We all make mistakes. And I made one in September 2021 when I purchased Amazon stock above $150 per share. Following an equity (and tech) bloodbath in 2022, it now trades at $96.
On the Invezz podcast, I hosted ex-Amazon employee current expert Brittain Ladd to chat about the stock’s outlook.
Ladd has been vocal about what he believes could improve Amazon’s fortunes. One area of focus is the brick-and-mortar retail side, with Amazon capturing only 2% of the grocery market, compared to Wallmart who own a 25% cut.
The Amazon Go initiative, with the walk-out technology, is a neat piece of innovation, but Ladd bemoans that it’s not much more than a gimmick, failing to increase sales. Instead, he advocates for an aggressive acquisition strategy.
Ladd originally recommended Amazon purchase Whole Foods, but says that he acquisition has failed to live up to its expectations. Instead, he wants Amazon to make a move for a retailer like Target, which will allow it to place a Whole Foods inside every store.
He also puts forward killing the Amazon Fresh and Amazon Go brands, rebranding them as Whole Foods+ / Whole Foods to Go.
But how will all this affect the stock, and how is Amazon placed right now as an investment? The below chart shows that, if you drop the ball like me, the ride could be painful – this is the Amazon stock price since I bought in. Ouch.
I pointed out that Amazon is now trading at an Enterprise-to-EBITDA ratio of 28, having averaged 52 over the period between 2008 and 2022. We dug into this side of things a bit, while also acknowledging the very real matter that Amazon is so much more than retail.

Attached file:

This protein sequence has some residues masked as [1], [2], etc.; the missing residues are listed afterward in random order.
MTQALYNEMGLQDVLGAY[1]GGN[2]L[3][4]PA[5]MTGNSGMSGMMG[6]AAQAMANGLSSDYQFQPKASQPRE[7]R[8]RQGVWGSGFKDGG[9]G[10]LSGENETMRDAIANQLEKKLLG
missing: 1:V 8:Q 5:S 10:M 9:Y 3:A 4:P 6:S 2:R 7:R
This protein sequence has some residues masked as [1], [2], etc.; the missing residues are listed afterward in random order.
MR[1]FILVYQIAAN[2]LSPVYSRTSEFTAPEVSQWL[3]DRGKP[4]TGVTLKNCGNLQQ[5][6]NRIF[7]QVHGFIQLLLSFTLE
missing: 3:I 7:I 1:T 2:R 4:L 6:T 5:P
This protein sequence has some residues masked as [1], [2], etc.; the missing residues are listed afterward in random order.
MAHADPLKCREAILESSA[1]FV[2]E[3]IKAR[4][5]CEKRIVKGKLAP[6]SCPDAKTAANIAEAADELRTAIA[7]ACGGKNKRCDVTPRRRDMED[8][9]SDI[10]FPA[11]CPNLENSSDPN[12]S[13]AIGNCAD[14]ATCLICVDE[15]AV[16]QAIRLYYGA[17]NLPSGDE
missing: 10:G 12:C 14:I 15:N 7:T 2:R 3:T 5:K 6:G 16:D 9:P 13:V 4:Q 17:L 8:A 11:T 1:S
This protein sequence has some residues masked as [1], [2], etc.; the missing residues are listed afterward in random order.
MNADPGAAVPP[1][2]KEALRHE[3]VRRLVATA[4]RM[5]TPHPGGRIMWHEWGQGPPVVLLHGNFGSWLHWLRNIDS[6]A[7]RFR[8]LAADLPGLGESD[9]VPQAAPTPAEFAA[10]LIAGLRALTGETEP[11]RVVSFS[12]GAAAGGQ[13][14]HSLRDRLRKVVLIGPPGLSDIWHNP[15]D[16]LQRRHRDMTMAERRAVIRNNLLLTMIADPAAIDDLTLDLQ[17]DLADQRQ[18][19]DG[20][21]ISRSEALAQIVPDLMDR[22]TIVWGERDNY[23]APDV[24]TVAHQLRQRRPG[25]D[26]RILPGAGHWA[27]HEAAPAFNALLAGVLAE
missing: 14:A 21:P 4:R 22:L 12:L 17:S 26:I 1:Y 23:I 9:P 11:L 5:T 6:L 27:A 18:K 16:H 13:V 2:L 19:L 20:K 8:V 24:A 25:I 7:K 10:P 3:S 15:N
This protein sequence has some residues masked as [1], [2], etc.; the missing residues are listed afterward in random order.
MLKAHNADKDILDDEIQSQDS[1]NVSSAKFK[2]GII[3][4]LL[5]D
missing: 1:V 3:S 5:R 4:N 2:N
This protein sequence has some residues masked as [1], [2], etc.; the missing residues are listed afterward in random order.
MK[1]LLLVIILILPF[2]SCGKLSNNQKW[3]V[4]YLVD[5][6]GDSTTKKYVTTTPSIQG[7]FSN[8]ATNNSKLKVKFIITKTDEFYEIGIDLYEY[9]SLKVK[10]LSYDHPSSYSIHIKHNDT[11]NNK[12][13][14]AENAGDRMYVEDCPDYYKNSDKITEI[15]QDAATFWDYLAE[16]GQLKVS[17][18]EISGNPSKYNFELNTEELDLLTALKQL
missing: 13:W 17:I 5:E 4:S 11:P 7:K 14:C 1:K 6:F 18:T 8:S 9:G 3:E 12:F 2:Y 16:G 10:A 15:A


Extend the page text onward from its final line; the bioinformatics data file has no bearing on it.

Its current CEO and successor to Jeff Bezos, Andy Jassy, was chosen for the role partially because of his roaring success heading up the Amazon Web Service (AWS) side of the business for 15 years. It was responsible for over half of Amazon’s profit every year since 2014.
It also owns a 33% market share in the cloud computing space, a colossal number. Ladd and I dug into this, and how this diversification impacts the valuation.
Of course, macro is unavoidable when talking about any stock, and we had to cover this with regard to when Amazon could present as a potential investment opportunity. Easier said than done with regard to market timing, though – a core mantra of long-term investing which I have covered plenty in the past.
We touched on this and more – including the latest craze, ChatGPT, and how Ladd wants this integrated with Amazon – in the episode. If you are an Amazon investor, considering buying or selling, or just outright curious about one of the biggest companies on the planet, then you might get something out of it.
Continue the conversation on Twitter with @InvezzPortal, @DanniiAshmore. To follow Brittain Ladd, he is best reached on LinkedIn at www.linkedin.com/in/brittainladd.
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